Lightroom 3
August 6, 2011

I have returned to the post-processing world with interest in more efficiently adjusting RAW files. A few days ago, I began with Nik's Capture NX 2, which featured control points to specify region-specific adjustments. Although unique, its unconventionality was outweighed by its lagging performance and rudimentary user interface.

To continue the search for an appropriate workflow application, I tested Lightroom 3 from Adobe. Lightroom is best described as an offshoot from Photoshop CS that offers specific features useful to photographers. I ignored the first two versions of this application simply due to my previously low image workflow. Now I am looking for an interface in which to scroll through images and simultaneously tune RAW adjustment sliders, and Lightroom does just that. The process begins on an import, either directly from the camera or from an existing folder. Pictures can be viewed in the Library mode, in an array of different manners making it easier to compare, flag, and select the best image from a set. Next, in Develop mode, images appearing on the filmstrip can be scrolled through for continuous editing with sliders on the right and adjustment history on the left. The last three export modes, of Slideshow, Print and Web, have thus far stayed unused, but enhance its apparent usability.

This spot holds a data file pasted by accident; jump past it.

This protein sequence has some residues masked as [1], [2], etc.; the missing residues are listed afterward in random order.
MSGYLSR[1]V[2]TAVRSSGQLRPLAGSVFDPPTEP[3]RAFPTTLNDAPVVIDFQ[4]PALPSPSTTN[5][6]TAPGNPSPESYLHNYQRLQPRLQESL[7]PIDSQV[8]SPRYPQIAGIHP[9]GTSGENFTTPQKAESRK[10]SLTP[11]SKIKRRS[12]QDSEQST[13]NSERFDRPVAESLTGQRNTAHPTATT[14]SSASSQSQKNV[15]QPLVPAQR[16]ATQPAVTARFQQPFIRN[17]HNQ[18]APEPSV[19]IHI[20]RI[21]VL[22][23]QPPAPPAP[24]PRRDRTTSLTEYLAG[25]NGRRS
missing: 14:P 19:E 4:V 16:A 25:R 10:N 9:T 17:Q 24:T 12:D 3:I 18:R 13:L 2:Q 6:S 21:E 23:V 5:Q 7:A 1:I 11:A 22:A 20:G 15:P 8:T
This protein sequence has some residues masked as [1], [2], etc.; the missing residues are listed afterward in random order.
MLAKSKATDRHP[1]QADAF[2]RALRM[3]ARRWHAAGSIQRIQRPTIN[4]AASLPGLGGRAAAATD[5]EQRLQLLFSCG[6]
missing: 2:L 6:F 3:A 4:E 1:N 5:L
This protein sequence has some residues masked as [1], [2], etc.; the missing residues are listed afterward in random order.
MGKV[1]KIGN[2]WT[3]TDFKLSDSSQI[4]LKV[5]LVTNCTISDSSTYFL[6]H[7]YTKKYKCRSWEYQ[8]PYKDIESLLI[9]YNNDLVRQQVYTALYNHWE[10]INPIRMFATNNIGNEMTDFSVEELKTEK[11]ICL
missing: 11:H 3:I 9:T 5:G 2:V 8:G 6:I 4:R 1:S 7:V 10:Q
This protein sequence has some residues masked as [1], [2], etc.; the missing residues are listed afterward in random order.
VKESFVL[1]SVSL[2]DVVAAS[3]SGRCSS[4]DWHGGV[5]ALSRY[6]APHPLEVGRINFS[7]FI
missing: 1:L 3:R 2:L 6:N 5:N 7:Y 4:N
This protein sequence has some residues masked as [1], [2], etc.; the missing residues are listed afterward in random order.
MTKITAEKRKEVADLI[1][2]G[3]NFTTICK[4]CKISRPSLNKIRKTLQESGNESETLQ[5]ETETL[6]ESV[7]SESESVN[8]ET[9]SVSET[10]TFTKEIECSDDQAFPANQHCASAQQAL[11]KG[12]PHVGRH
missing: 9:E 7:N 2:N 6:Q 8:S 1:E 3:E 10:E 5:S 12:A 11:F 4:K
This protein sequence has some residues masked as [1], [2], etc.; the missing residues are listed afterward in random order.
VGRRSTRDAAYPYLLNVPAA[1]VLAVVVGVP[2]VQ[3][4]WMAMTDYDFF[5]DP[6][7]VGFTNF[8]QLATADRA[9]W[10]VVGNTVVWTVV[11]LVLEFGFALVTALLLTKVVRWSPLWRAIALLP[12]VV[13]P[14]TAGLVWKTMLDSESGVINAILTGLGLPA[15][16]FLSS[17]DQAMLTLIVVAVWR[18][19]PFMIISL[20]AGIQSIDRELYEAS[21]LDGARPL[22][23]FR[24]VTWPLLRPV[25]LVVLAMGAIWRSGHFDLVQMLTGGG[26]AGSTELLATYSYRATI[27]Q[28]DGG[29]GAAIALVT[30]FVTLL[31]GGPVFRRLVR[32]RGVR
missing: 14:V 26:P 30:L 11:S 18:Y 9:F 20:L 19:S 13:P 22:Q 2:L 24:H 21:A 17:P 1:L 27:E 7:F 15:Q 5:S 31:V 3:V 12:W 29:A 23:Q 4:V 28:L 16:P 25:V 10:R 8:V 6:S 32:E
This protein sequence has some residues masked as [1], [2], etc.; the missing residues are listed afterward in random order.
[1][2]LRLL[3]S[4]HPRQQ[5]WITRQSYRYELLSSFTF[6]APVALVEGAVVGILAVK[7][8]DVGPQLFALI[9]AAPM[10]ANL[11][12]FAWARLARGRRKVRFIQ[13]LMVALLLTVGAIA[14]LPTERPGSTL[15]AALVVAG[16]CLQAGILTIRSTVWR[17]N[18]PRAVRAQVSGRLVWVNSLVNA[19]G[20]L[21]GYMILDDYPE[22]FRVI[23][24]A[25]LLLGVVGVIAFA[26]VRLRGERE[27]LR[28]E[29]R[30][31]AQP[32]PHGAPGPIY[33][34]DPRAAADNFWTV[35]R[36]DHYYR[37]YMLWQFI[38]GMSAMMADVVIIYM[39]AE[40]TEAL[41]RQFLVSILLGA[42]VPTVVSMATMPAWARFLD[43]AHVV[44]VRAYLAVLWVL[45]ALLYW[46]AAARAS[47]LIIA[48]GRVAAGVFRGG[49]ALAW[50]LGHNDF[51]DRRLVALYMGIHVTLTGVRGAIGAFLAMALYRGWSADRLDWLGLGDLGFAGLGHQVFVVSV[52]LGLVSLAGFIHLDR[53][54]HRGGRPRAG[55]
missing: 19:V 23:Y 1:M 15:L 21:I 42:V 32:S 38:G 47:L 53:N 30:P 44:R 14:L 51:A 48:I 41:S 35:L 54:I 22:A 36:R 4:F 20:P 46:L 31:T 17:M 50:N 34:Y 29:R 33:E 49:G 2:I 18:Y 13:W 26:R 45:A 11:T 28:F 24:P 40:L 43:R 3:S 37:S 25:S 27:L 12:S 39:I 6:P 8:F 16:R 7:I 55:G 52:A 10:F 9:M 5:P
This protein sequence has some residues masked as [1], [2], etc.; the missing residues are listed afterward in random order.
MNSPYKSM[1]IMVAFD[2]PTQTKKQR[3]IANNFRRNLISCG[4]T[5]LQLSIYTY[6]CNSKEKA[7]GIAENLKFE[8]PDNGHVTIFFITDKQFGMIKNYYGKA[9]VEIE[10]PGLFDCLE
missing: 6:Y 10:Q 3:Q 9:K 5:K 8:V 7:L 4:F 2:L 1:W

Lightroom's benefits are also paired with some downsides and annoyances. Yesterday I had issues importing photos into the application. I am still unsure why the file handling was finicky and decided to throw an error. Once imported into Lightroom, images need only to be edited within the application. Photos deleted outside of Lightroom are still registered and represented by a question mark over the thumbnail, and require deleting once more to keep it current with the actual directory. The only other point to consider is the aesthetics. Alike other Adobe products, Lightroom's interface is built on text icons as opposed to image icons. My obsession with aesthetics may be too superficial, since this reduction in icon size may increase productivity and functionality of Lightroom.

I plan to utilize Lightroom for now until I find something even better, if such an application does exist. There is only a mild learning curve making it easy to adjust to the software after one day. Overall, its intuitive shortcuts and smooth interface allow for an efficient post-processing experience.